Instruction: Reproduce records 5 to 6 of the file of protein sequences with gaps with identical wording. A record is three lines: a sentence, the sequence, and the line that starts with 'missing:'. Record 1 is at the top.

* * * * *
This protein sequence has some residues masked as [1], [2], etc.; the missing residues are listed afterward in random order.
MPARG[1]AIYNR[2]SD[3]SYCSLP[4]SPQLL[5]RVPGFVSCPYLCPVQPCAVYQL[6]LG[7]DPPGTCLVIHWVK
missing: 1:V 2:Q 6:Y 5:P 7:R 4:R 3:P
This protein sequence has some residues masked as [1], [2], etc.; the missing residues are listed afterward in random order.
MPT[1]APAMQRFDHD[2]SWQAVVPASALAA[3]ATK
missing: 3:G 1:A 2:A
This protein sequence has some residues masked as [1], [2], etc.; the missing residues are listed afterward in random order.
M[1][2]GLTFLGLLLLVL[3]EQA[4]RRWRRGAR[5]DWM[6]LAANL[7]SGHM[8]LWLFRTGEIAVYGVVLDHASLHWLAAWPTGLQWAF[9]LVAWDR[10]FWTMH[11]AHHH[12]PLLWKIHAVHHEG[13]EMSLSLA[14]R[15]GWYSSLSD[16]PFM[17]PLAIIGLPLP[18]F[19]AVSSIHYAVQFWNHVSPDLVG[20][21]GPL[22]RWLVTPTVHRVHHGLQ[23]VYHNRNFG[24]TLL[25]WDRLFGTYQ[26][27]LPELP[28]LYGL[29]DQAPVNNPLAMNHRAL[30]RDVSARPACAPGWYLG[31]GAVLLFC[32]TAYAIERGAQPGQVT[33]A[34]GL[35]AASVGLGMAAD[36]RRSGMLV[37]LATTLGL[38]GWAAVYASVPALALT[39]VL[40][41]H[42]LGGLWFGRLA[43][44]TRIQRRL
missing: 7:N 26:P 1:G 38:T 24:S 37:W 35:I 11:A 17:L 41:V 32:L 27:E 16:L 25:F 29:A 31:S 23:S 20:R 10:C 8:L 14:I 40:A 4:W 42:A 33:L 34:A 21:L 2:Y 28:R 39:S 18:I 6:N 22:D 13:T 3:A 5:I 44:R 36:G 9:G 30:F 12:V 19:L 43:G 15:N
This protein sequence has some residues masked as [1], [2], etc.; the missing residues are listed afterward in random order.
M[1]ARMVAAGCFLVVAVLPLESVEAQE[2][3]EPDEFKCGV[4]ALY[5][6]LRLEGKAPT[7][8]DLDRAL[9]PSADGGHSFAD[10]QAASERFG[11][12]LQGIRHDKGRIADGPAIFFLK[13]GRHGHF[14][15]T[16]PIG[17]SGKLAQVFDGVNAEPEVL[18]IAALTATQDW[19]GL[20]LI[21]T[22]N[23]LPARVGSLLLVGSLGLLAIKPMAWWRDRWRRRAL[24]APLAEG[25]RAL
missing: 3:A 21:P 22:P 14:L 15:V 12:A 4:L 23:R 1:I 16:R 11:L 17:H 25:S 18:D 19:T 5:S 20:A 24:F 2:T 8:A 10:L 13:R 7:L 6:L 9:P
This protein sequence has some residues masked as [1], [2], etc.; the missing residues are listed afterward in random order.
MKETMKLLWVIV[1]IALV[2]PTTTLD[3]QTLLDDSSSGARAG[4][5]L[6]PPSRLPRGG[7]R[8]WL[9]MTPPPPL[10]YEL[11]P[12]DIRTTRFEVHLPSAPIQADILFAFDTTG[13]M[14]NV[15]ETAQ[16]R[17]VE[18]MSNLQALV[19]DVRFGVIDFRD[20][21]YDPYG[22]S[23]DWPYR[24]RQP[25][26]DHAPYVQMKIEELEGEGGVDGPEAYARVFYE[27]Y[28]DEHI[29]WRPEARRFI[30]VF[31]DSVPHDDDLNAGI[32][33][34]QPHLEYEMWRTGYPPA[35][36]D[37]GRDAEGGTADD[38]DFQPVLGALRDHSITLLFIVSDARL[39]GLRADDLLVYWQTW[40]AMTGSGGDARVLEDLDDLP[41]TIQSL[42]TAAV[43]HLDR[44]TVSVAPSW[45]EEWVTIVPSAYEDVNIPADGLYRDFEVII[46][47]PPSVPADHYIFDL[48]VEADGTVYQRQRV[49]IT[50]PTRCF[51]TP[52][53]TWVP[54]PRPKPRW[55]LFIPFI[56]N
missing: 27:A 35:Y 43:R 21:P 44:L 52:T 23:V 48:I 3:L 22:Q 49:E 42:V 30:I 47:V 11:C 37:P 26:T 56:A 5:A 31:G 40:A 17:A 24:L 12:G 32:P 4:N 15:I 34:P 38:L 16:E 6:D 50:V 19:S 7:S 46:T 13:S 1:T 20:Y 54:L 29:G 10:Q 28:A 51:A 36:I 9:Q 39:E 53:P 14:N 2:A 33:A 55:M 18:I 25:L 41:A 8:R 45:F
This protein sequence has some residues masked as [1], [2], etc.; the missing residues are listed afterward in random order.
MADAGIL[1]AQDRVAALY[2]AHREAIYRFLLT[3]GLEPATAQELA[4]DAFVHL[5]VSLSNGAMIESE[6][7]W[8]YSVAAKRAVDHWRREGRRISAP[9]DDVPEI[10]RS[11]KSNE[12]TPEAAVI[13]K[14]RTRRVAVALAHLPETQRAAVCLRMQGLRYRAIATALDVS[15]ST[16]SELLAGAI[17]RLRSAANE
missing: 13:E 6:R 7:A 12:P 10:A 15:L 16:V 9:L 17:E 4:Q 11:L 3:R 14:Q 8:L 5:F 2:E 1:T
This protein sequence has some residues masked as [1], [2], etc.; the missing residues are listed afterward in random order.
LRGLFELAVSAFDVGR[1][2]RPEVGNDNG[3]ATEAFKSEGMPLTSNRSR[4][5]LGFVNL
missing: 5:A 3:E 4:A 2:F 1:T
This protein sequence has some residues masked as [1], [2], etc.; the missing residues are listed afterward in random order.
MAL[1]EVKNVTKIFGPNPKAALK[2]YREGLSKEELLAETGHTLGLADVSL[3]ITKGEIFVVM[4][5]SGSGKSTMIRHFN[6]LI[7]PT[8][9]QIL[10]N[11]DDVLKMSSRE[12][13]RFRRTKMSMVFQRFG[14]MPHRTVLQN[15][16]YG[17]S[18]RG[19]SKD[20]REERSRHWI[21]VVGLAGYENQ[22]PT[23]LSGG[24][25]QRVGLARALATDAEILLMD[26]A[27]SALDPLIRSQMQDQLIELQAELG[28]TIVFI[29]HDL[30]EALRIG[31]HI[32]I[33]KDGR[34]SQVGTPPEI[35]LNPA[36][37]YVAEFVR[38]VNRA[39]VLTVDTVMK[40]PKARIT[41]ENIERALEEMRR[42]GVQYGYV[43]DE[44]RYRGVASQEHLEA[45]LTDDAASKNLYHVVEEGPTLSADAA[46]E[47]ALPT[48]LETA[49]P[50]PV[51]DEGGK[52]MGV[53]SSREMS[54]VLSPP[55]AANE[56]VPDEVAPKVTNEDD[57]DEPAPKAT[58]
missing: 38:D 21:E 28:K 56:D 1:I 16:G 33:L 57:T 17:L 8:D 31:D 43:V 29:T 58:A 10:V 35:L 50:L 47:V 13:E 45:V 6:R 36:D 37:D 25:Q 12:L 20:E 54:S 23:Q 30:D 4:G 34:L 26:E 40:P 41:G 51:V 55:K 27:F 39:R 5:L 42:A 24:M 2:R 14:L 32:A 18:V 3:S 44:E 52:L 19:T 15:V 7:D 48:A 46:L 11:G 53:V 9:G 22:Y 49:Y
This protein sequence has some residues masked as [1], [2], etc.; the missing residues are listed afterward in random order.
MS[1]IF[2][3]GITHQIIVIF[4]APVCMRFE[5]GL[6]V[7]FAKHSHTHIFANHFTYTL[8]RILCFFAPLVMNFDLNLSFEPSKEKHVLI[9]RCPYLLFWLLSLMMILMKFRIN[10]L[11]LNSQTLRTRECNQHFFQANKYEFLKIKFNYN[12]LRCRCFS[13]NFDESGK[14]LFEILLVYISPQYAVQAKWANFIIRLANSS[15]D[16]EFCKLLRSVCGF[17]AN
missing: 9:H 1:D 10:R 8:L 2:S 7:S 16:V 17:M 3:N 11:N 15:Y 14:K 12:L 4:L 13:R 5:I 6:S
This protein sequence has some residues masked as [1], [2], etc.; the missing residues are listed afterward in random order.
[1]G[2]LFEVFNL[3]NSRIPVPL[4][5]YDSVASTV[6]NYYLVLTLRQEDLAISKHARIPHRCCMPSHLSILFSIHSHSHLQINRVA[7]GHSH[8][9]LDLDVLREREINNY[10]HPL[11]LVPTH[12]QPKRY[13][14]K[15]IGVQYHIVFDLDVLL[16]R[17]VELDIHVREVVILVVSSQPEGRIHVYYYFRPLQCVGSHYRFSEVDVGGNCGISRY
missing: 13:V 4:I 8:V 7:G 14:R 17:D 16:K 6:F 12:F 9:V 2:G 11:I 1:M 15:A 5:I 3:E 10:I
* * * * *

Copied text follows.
This protein sequence has some residues masked as [1], [2], etc.; the missing residues are listed afterward in random order.
MKETMKLLWVIV[1]IALV[2]PTTTLD[3]QTLLDDSSSGARAG[4][5]L[6]PPSRLPRGG[7]R[8]WL[9]MTPPPPL[10]YEL[11]P[12]DIRTTRFEVHLPSAPIQADILFAFDTTG[13]M[14]NV[15]ETAQ[16]R[17]VE[18]MSNLQALV[19]DVRFGVIDFRD[20][21]YDPYG[22]S[23]DWPYR[24]RQP[25][26]DHAPYVQMKIEELEGEGGVDGPEAYARVFYE[27]Y[28]DEHI[29]WRPEARRFI[30]VF[31]DSVPHDDDLNAGI[32][33][34]QPHLEYEMWRTGYPPA[35][36]D[37]GRDAEGGTADD[38]DFQPVLGALRDHSITLLFIVSDARL[39]GLRADDLLVYWQTW[40]AMTGSGGDARVLEDLDDLP[41]TIQSL[42]TAAV[43]HLDR[44]TVSVAPSW[45]EEWVTIVPSAYEDVNIPADGLYRDFEVII[46][47]PPSVPADHYIFDL[48]VEADGTVYQRQRV[49]IT[50]PTRCF[51]TP[52][53]TWVP[54]PRPKPRW[55]LFIPFI[56]N
missing: 27:A 35:Y 43:R 21:P 44:L 52:T 23:V 48:I 3:L 22:Q 49:E 42:V 30:I 47:V 11:C 37:P 26:T 56:A 5:A 31:G 40:A 17:A 24:L 12:G 32:P 4:N 15:I 34:P 38:L 16:E 6:D 50:V 19:S 7:S 46:T 13:S 1:T 20:Y 54:L 29:G 10:Q 28:A 51:A 36:I 9:Q 39:E 53:P 14:N 2:A 33:A 55:M 18:I 25:L 41:A 8:R 45:F
This protein sequence has some residues masked as [1], [2], etc.; the missing residues are listed afterward in random order.
MADAGIL[1]AQDRVAALY[2]AHREAIYRFLLT[3]GLEPATAQELA[4]DAFVHL[5]VSLSNGAMIESE[6][7]W[8]YSVAAKRAVDHWRREGRRISAP[9]DDVPEI[10]RS[11]KSNE[12]TPEAAVI[13]K[14]RTRRVAVALAHLPETQRAAVCLRMQGLRYRAIATALDVS[15]ST[16]SELLAGAI[17]RLRSAANE
missing: 13:E 6:R 7:A 12:P 10:A 15:L 16:V 9:L 17:E 4:Q 11:L 3:R 14:Q 8:L 5:F 2:E 1:T